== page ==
Getty Images/iStockphoto

Nutritional Value Key Factor in Food Security’s Impact on Outcomes

Researchers found that nutritional value of food options—viewed as whether a region is a “food swamp”—can impact risk for adverse health events like stroke.

Healthcare has zeroed in on food deserts for their impact on health, but what about food swamps? Food swamps—areas with a higher density of fast-food and junk food establishments—can also have an adverse effect on health outcomes, researchers said at American Stroke Association’s International Stroke Conference 2023.

Living in a food swamp can increase the odds of stroke for individuals aged 50 and older, prompting researchers to call for community-based interventions and dietary guidance.

Food security is a leading social determinant of health, getting attention from healthcare professionals. Individuals without enough to eat, like those who live in food deserts, are at increased risk for adverse health outcomes and may have difficulty managing certain diet-related illnesses, like heart disease or diabetes.

That’s prompted some provider organizations to set up social determinants of health interventions helping to connect individuals and families to affordable food options.

But the quality or nutritional value of that food is also of utmost importance, experts have said, and this latest data confirms that notion.

 “An unhealthy diet negatively impacts blood pressure, blood glucose and cholesterol levels that increases the risk of stroke,” Dixon Lang, MD, the lead author of the study and a postdoctoral fellow at Columbia University Irving Medical Center, said in a statement. “Independent of one’s own demographics or socioeconomic status, living in a neighborhood with an abundance of poor food choices may be an important factor to consider for many people.”

Food swamps are regions that are filled with food establishments that sell food with little nutritional value, like fast food restaurants. These regions tend to coincide with food deserts, the researchers said, which are regions that have a dearth of grocery stores that sell fresh produce.

And when people live in these areas, they face increased risks for adverse health events. In the case of this study, the researchers found that those living in food swamps face an increased risk for stroke.

The researchers looked at data from the Health and Retirement Study (HRS) from between 2010 and 2016 and analyzed it against what they called a retail food environment index. Essentially, the researchers calculated the proportion of convenience stores and fast-food and full-service restaurants with unhealthy food options to specialized food stores or grocery stores with nutritious food options.

Using a patient sample of over 17,000 individuals with an average age of 64 years old, the researchers looked at outcomes based on the retail food environment index. They compared the risk of stroke for those living in high-ratio areas (places deemed food swamps) and low-ratio areas (places with nutritious food options).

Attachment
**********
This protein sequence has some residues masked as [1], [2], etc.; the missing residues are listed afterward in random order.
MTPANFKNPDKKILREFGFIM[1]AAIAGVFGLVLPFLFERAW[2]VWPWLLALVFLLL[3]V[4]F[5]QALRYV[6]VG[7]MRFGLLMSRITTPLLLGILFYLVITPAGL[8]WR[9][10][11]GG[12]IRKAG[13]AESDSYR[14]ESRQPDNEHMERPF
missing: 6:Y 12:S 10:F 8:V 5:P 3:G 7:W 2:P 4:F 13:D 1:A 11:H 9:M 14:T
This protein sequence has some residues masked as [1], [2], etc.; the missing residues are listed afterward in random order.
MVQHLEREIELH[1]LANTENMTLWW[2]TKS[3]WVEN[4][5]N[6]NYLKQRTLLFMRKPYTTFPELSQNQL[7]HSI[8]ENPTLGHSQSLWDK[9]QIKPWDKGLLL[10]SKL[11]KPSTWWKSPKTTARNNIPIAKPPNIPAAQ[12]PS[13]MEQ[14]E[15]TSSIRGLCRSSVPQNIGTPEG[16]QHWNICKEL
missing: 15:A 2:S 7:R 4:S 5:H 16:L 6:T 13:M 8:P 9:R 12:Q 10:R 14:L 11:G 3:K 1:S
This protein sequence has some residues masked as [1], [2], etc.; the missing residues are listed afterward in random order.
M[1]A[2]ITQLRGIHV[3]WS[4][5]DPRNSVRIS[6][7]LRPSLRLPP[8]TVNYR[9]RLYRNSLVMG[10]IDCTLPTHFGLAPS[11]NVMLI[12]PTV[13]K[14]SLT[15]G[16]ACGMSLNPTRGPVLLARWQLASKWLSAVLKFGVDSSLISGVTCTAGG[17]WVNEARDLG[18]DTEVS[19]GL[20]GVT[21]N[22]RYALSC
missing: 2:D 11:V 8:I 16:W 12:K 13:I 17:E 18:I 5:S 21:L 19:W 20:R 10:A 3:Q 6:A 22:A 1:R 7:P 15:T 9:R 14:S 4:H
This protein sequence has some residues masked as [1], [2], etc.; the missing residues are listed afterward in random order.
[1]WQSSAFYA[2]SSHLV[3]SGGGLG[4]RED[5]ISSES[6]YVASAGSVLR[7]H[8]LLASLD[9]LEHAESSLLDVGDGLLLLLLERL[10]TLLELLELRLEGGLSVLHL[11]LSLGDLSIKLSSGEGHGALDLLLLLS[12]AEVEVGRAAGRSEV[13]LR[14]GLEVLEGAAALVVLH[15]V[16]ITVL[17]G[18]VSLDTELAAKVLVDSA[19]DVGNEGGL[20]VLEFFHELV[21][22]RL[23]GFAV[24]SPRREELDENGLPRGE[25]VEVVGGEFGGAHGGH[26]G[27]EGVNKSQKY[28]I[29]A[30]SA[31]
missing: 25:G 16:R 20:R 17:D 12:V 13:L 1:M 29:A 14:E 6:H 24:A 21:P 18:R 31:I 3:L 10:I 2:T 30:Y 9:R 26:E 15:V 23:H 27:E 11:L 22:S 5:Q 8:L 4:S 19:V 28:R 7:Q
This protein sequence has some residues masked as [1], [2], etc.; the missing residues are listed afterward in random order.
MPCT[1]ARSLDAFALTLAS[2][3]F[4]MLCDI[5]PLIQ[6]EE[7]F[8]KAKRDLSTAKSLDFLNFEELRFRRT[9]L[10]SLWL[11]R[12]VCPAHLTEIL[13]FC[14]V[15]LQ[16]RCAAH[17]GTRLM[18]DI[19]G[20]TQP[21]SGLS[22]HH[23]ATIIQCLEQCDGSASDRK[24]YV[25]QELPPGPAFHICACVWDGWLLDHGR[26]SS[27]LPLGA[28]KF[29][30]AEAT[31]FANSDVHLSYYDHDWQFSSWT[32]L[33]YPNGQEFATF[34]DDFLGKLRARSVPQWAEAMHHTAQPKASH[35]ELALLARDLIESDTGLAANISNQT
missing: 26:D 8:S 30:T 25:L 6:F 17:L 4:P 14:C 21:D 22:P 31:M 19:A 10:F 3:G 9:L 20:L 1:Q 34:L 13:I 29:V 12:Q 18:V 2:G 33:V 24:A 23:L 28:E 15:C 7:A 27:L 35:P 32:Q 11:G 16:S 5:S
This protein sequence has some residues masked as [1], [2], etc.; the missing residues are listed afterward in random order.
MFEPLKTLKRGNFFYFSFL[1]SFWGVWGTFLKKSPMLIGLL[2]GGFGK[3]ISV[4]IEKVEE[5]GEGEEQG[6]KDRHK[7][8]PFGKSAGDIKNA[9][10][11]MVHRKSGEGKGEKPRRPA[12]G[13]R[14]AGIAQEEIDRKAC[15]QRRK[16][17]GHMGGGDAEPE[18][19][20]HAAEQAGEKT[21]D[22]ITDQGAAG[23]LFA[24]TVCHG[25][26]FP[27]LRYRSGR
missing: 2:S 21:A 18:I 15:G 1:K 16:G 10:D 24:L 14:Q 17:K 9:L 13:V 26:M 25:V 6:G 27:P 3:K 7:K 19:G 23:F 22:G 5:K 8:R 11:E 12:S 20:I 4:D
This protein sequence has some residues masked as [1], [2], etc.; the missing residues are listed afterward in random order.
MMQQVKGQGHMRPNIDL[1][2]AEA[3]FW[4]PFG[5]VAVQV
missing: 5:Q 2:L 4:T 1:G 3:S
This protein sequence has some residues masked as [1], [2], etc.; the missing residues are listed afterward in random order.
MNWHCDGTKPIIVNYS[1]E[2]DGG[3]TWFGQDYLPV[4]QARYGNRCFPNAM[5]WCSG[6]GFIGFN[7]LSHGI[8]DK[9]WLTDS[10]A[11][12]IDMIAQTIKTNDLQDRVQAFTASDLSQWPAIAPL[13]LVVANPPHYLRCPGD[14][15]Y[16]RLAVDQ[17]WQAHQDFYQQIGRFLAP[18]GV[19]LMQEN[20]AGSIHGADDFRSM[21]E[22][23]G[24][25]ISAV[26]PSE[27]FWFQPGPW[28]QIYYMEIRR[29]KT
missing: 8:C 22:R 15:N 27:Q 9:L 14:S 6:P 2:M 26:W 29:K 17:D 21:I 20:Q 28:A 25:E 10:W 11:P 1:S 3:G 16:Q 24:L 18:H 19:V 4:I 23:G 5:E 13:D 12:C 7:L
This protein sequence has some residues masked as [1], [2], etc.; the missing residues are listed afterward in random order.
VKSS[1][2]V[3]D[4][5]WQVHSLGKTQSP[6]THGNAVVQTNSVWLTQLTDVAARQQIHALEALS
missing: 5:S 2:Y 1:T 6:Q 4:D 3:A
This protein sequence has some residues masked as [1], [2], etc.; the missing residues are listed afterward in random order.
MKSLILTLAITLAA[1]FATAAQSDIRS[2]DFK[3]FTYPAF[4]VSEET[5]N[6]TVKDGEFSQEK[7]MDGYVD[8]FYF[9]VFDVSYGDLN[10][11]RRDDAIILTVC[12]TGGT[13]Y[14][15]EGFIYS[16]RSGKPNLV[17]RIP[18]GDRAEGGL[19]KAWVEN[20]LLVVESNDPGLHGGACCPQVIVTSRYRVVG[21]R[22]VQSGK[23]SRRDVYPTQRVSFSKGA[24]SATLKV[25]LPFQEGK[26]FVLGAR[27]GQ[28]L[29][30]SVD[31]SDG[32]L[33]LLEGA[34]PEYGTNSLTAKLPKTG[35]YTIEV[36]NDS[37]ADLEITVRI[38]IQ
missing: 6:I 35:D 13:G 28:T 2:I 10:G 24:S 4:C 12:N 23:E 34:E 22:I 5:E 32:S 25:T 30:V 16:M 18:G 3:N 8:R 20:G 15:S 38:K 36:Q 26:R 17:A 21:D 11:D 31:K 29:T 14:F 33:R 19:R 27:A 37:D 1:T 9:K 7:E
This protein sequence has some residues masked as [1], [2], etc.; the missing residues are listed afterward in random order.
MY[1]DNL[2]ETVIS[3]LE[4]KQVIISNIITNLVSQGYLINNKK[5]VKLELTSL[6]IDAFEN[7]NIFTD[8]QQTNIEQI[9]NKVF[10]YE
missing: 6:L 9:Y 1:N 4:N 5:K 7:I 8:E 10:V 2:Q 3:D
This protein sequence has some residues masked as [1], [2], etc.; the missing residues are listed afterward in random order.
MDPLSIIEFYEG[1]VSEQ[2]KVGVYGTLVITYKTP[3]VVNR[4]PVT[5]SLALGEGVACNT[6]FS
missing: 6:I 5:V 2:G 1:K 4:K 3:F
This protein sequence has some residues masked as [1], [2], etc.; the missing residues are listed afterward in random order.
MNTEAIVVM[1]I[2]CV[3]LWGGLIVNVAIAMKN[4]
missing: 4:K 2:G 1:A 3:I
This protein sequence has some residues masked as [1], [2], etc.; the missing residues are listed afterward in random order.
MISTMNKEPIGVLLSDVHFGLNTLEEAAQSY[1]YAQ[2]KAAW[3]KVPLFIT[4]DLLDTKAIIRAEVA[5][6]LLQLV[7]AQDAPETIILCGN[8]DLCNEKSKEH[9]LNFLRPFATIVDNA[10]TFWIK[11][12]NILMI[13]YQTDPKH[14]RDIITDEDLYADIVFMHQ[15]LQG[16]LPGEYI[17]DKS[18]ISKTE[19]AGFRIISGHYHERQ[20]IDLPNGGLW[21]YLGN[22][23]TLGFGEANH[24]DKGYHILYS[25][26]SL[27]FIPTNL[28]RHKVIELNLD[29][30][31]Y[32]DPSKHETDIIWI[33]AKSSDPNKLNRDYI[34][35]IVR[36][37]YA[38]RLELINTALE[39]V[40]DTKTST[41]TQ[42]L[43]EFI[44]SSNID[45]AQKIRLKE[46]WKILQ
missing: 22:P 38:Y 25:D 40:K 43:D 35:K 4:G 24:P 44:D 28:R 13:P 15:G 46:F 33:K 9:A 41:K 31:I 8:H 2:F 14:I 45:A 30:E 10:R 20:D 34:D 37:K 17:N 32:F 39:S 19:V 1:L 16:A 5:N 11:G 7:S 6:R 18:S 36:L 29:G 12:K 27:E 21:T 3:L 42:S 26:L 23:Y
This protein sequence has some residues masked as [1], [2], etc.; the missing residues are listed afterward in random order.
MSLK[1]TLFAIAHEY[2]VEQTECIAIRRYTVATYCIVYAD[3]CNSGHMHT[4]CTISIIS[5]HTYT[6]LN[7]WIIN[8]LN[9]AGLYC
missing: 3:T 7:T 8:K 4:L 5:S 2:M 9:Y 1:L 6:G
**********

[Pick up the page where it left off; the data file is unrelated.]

“The two categories were chosen for comparison because prior research has shown that a retail food environment index ratio of 5 or higher may predict the prevalence of people with obesity in a neighborhood,” Yang said.

Around three-quarters of study participants lived in food swamps, while the remainder lived in areas with more nutritious food options. The mean retail food environment index was 6, which Yang pointed out means most people live in areas with six times the amount of unhealthy food sellers than healthy vendors.

Moreover, Yang and team found that those living in food swamps had a higher risk for worse health outcomes. Across the entire study population, 3.8 percent of participants said they’d previously had a stroke. The odds of stroke in a food swamp were about 13 times higher than in areas with more nutritious food sellers.

“Our research highlights the potential importance of an area’s retail food options as a structural factor affecting stroke, especially since most participants resided in areas with 6 times the amount of relative unhealthy to healthy food choices,” Yang said.

Yang and team conceded that this research is in its earliest stages, and it may be difficult to pinpoint feasible solutions to this food desert and food swamp problem. Community-based interventions promoting a more nutritious diet may be helpful, he indicated.

“At this early stage of our research, it’s important to raise awareness that a person's neighborhood and food environment are potentially important factors affecting their health, especially among people who may have difficulty in reaching optimal cardiovascular health targets,” Yang said. “In the future, it may help to focus on community-based interventions or dietary guidance to improve cardiovascular health, thereby, hopefully reducing the risk of stroke.”

However, it will be prudent that healthcare experts approach social determinants of health interventions—especially those surrounding food security—with cultural competence. Offering free meal vouchers for foods that do not align with communities’ cultural norms may not be effective.

By designing interventions with input from community leaders will be essential to ameliorating food security problems.

Next Steps

Dig Deeper on Patient data access

xtelligent Health IT and EHR